4.There were 2 Bonnell's as 1st class passengers aboard the RMS TITANIC - fortunately, they were also survivors: Miss Elizabeth Bonnell and her niece Miss Caroline Bonnell.
5.The OLDEST house in Elizabeth, NJ, is the Nathaniel Bonnell House, at 1045 East Jersey Street, erected before 1682 by Bonnell, a French Huguenot. (Look under: Places To See, Historical Sites in Elizabeth)
6.There was a BONNELL on the "Hollywood Squares" TV show in August 1972.
7.Heard about the The Face on Mars? There is a Jerry T. Bonnell associated with NASA that has!
8.If you ever visit Austin, TX, stop by Mount Bonnell.
9.A USGenWeb Archive of the FIRST PRESBYTERIAN CHURCH OF EASTON, PENNSYLVANIA has some BONNELLs listed as church members (1838: Abraham, Lydia H., Catherine, & Rachel).
10.More BONNELL E-mails and information can be found at Robert Bonnell's Connect with Other Bonnells site.
11. There is a BONNELL dorm at Oxford that is part of the Jolley Residential Center!
12.In the recently published book "24 Hours in Cyberspace", there are 7 Bonnell's in the Guestbook section.
13.Many in the Bonnell / Bunnell tree were LOYALISTS (or Tories), some of whom have been documented by Paul J. Bunnell. Here's some of Paul's books.
14. Not to be confused with this Paul Bunnell who has an interest in Hypnosis.
15. Interested in some information about Telegraph Keys:"... Jesse Bunell, a former field telegrapher for President Abraham Lincoln during the United States Civil War ..." J.H. Bunnell & Company. Also BUNNELL Telegraph Keys and The SPARKS Telegraph Key Review.
16. Want to change your scenery? Try Mike Bonnell's Computer Wallpaper.
Loder, Christopher M.
"Cops let 1740s headstone rest in peace once more". Newark Star Ledger, Oct. 17, 1997, p. 21. [Newark, NJ]
Nathaniel Bonnel's tombstone, which has been in Union Township police custody since December, returns today to the church cemetery where it stood for 252 years.
The return of the brownstone marker- used to identify a member of one of New Jersey's oldest families, dating back to the mid-1600's- ends a saga that began last year when it was stolen from the cemetery of the Connecticut Farms Presbyterian Church.
"It is a religious and sacred marker not for sale in the marketplace," township historian Michael Yesenko wrote in a letter to police. "On the black market, it could have a value or price of $10,000 because of its scarcity and historic significance to Elizabeth and the township of Union.
Police became aware of the stolen gravemarker in late December when Detective Joseph Dilginis went to an Evergreen Parkway house during an unrelated investigation. Dilginis saw the tombstone leaning against the wall on the floor in the dining room.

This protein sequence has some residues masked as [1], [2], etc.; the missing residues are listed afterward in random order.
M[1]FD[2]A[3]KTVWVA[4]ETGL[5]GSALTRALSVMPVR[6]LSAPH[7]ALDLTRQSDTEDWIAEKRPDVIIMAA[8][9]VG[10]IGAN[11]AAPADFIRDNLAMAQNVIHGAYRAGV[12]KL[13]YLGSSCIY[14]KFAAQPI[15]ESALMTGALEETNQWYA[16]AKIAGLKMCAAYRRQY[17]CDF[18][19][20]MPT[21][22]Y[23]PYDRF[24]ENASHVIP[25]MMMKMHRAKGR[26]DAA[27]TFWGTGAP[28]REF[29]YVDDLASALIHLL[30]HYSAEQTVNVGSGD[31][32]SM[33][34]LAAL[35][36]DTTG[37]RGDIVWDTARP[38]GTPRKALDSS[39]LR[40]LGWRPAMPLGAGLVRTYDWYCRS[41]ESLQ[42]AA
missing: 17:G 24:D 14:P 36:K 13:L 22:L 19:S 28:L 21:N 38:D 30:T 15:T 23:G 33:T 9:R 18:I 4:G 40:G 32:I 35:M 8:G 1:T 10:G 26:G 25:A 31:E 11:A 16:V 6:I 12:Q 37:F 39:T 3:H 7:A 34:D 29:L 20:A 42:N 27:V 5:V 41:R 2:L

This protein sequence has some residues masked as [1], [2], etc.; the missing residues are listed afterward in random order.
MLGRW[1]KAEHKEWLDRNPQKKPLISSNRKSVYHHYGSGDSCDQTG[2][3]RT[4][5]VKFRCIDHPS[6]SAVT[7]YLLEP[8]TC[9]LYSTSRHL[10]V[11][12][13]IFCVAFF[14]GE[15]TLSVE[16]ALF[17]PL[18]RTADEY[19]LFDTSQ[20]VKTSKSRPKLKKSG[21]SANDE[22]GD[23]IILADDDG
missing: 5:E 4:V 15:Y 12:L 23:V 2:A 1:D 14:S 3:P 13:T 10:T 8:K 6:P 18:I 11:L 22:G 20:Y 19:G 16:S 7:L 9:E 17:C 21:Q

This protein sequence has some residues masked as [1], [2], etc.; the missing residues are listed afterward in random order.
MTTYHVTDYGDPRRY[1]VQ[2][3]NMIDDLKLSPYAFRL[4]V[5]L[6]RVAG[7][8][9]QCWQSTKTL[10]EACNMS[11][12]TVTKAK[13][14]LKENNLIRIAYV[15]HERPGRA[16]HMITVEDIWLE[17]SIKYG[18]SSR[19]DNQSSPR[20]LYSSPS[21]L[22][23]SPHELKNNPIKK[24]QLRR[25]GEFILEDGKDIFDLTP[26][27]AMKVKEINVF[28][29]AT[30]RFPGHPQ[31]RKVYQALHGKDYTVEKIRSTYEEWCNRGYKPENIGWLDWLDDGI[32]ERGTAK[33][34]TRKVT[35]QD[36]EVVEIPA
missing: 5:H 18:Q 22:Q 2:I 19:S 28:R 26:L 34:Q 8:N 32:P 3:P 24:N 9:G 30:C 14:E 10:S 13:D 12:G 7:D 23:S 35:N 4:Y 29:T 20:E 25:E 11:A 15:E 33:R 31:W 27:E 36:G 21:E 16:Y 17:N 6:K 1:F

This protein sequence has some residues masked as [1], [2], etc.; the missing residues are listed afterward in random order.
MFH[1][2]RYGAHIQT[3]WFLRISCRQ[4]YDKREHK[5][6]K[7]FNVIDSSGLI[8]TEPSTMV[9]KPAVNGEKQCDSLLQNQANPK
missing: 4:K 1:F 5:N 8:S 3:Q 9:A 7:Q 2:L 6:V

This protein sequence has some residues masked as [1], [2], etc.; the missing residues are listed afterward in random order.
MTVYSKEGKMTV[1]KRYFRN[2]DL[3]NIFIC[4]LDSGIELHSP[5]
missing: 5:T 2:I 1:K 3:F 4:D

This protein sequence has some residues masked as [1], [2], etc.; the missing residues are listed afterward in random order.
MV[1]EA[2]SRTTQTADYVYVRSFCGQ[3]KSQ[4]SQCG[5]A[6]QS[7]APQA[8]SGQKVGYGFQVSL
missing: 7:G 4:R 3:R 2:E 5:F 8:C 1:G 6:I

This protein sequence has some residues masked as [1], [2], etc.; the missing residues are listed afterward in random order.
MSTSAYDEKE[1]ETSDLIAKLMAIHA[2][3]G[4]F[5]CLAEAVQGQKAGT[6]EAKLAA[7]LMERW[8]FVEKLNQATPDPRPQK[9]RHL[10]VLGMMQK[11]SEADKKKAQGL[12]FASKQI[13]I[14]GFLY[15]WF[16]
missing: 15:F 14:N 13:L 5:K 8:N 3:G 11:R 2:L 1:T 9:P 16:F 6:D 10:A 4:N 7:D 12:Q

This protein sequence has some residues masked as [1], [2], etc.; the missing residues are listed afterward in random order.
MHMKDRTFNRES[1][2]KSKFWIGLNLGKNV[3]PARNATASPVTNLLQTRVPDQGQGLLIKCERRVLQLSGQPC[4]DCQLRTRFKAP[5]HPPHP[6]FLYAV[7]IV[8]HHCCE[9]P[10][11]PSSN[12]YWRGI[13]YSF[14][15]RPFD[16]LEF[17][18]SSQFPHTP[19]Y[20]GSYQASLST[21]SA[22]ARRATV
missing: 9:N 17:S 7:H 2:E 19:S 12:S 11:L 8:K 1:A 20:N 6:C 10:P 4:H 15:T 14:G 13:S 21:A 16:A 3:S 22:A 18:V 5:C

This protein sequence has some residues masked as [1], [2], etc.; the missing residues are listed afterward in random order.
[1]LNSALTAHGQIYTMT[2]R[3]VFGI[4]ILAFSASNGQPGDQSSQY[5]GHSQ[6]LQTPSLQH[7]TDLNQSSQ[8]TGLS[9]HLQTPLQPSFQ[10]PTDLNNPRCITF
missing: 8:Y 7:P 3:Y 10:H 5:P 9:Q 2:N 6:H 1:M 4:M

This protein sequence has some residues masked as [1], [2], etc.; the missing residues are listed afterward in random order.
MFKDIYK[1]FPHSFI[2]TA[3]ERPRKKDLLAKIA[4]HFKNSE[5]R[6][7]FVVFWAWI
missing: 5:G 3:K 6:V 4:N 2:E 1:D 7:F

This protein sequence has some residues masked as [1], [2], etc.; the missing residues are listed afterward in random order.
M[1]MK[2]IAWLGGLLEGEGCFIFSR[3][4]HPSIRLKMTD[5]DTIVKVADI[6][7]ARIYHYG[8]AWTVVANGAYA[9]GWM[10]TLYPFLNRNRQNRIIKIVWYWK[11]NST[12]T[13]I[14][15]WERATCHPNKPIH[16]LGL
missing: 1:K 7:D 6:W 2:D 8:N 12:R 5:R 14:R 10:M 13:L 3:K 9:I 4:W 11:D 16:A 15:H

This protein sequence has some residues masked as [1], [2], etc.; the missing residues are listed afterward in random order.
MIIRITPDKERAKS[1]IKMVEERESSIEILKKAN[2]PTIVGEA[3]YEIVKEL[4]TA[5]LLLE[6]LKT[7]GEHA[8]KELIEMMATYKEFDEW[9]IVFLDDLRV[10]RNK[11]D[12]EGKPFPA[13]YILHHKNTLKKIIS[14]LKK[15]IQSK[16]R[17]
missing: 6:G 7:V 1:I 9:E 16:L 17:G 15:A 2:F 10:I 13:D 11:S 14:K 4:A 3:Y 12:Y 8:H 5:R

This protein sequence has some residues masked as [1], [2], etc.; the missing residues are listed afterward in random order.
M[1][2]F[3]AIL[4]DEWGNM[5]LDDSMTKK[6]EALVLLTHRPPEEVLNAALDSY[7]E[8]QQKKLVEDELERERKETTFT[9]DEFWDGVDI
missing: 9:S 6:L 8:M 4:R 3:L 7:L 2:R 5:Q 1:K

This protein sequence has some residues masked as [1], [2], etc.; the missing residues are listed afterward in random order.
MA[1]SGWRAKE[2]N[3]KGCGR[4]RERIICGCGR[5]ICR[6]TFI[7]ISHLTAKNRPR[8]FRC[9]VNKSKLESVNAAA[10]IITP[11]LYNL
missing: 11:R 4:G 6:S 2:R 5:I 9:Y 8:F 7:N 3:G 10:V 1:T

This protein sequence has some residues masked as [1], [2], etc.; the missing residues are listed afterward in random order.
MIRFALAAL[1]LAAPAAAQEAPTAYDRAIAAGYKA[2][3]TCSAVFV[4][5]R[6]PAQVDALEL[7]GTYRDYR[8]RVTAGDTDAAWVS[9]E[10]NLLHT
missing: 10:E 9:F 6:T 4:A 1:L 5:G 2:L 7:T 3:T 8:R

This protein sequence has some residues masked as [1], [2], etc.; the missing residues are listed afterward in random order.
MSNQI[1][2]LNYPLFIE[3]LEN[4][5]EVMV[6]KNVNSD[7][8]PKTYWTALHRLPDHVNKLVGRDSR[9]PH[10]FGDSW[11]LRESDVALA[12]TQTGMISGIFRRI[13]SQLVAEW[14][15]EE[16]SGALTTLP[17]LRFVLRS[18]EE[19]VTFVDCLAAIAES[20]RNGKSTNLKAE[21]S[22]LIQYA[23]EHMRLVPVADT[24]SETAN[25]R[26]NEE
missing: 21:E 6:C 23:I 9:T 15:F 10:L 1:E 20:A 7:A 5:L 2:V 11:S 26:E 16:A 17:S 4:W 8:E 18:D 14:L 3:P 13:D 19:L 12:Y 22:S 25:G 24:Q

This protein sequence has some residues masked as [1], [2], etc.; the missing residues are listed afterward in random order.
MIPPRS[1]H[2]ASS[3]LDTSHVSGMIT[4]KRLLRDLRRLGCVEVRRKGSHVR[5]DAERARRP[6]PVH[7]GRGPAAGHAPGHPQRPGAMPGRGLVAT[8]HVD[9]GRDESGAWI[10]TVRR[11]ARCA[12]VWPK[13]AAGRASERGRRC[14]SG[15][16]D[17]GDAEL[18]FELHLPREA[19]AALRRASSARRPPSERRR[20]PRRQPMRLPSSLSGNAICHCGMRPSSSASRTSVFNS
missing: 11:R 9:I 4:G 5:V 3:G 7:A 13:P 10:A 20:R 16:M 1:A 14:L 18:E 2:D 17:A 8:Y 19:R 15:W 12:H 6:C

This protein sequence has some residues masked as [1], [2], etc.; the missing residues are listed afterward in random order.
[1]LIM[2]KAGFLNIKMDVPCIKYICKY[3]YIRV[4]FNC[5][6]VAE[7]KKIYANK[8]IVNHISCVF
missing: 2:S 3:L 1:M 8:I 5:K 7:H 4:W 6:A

Marc Work, 31, was arrested for receiving stolen property. In July, he pleaded guilty and paid a $650 fine. "I thought it was stolen from a cemetery," Dilginis said. "He (Work) said he bought it from a garage sale in Pennsylvania." Dilginis knew otherwise. "It was because of the name Bonnel that I knew it could be from here," he said. "It has a lot of historical significance."
The Bonnel family was among the first families to settle Elizabethtownin 1664, which is considered the first permanent English settlement in New Jersey.
"They are among the first associates and they decided how to map out the locations, settlements, churches and common grounds of the area known as Elizabethtown and its uplands," Yesenko said.
Those uplands included Connecticut Farms, which was settled in 1667 and became Union Township in 1808 and then Westfield and Plainfield.
"The Bonnels are a very important family," Yesenko said. "How many people can say they are connected with the first associates to settle Elizabethtown?"
Joseph Bonnel, who is also buried in the cemetery and whose relationship to Nathaniel is not immediately known, was the first mayor of the "borough" of Elizabeth, Yesenko said.
"Joseph lived in Connecticut Farms and was a lawyer and magistrate," he said. "He was among the leaders to petition the King of England to create a borough of Elizabeth and give them the right of self-government."
Nathaniel's tombstone is chiseled in old-stype English and does not contain the word "the", reflecting the change between the Gregorian and Julian calendars. The date of his death reads March 22, 1744/45. Bonnel, the tombstone says, was 32 when he died.
Other family members buried in the church cemetery include Hannah Bonnel, who died in 1740; Stephen Bonnel, 1757; and Aaron and Phoebe Bonnel, who died in 1793 and 1799, respectively.
Monday, September 04, 2006
Sunday, September 03, 2006
This is the Japanese Garden
The Zen Garden
This display is made entirely of glass - reminded me of birds.
Here are a couple of beautiful ladies I met at the garden.
These are floating pieces of glass artwork that is also on display at the Botanical Garden. They are lighted at night time - You have to see them at night! Beautiful! Hope you all enjoyed the pictures